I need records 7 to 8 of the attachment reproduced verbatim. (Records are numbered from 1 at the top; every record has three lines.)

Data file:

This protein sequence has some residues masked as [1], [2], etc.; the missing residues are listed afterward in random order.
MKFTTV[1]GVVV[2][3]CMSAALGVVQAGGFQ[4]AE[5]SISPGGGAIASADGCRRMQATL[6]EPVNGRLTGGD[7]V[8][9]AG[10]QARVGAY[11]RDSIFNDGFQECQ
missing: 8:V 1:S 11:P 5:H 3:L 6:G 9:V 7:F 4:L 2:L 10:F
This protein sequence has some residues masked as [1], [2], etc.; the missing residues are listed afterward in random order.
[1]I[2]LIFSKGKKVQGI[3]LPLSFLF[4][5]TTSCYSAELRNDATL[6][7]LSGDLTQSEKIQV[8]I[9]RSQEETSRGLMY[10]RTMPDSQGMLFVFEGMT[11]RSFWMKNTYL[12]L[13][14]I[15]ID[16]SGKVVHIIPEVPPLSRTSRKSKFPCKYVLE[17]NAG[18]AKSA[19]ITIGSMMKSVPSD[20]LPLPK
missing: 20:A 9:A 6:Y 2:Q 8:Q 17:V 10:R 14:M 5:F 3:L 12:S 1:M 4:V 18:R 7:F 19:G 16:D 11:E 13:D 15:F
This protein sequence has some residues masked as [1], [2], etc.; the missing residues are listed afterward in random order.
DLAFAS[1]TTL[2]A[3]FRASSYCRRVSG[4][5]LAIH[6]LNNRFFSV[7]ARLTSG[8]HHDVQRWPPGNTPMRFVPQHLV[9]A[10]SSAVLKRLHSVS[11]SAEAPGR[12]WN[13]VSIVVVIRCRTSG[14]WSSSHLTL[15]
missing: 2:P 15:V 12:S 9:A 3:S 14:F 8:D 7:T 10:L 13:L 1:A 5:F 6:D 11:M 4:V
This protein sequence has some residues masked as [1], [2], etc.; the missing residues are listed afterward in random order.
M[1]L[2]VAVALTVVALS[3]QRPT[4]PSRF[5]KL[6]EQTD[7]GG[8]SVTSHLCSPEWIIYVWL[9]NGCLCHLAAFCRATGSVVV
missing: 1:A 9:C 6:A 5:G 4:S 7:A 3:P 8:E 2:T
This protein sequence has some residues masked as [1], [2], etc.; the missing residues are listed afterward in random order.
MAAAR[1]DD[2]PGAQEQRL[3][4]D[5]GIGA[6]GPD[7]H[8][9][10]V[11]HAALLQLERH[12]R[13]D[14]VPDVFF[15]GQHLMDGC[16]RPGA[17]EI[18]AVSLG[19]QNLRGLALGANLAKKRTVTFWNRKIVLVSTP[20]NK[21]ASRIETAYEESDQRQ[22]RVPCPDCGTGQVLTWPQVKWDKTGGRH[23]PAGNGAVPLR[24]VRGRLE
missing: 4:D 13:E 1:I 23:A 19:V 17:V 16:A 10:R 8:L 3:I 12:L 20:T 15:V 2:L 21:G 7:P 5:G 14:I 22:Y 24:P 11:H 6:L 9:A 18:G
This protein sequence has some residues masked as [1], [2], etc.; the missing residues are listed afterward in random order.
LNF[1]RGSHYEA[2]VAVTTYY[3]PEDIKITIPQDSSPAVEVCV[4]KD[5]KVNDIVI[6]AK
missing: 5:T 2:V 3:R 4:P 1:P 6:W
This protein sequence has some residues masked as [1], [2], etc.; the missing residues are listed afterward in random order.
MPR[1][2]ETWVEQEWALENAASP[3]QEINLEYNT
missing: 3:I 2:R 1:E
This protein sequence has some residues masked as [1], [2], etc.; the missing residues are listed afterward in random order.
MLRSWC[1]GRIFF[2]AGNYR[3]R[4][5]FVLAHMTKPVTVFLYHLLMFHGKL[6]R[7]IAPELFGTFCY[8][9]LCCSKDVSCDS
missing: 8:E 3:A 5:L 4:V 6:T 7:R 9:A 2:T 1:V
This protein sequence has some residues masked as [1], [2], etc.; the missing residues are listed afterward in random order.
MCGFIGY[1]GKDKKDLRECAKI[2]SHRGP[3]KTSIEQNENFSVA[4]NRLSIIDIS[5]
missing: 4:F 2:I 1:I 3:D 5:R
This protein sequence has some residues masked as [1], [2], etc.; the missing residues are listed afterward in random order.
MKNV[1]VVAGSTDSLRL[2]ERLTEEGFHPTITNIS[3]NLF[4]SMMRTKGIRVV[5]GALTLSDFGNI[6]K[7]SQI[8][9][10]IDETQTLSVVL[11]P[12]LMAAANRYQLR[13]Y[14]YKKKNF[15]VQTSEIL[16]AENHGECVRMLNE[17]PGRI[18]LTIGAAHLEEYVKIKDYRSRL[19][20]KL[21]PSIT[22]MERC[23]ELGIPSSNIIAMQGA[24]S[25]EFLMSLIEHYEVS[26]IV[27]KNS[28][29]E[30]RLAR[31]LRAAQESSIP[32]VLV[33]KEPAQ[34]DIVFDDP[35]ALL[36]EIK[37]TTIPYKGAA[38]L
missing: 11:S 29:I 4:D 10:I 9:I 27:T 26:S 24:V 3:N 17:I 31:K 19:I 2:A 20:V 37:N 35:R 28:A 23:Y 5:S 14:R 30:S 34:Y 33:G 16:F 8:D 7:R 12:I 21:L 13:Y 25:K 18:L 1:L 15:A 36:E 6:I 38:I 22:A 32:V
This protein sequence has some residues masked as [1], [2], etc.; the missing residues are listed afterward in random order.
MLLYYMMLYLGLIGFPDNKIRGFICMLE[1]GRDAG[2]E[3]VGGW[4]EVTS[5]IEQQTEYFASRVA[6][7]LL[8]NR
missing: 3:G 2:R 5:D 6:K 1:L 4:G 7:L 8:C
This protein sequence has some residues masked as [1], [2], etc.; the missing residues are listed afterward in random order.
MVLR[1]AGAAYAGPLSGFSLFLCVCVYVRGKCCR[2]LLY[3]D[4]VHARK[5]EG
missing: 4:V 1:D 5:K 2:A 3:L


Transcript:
This protein sequence has some residues masked as [1], [2], etc.; the missing residues are listed afterward in random order.
MPR[1][2]ETWVEQEWALENAASP[3]QEINLEYNT
missing: 3:I 2:R 1:E
This protein sequence has some residues masked as [1], [2], etc.; the missing residues are listed afterward in random order.
MLRSWC[1]GRIFF[2]AGNYR[3]R[4][5]FVLAHMTKPVTVFLYHLLMFHGKL[6]R[7]IAPELFGTFCY[8][9]LCCSKDVSCDS
missing: 8:E 3:A 5:L 4:V 6:T 7:R 9:A 2:T 1:V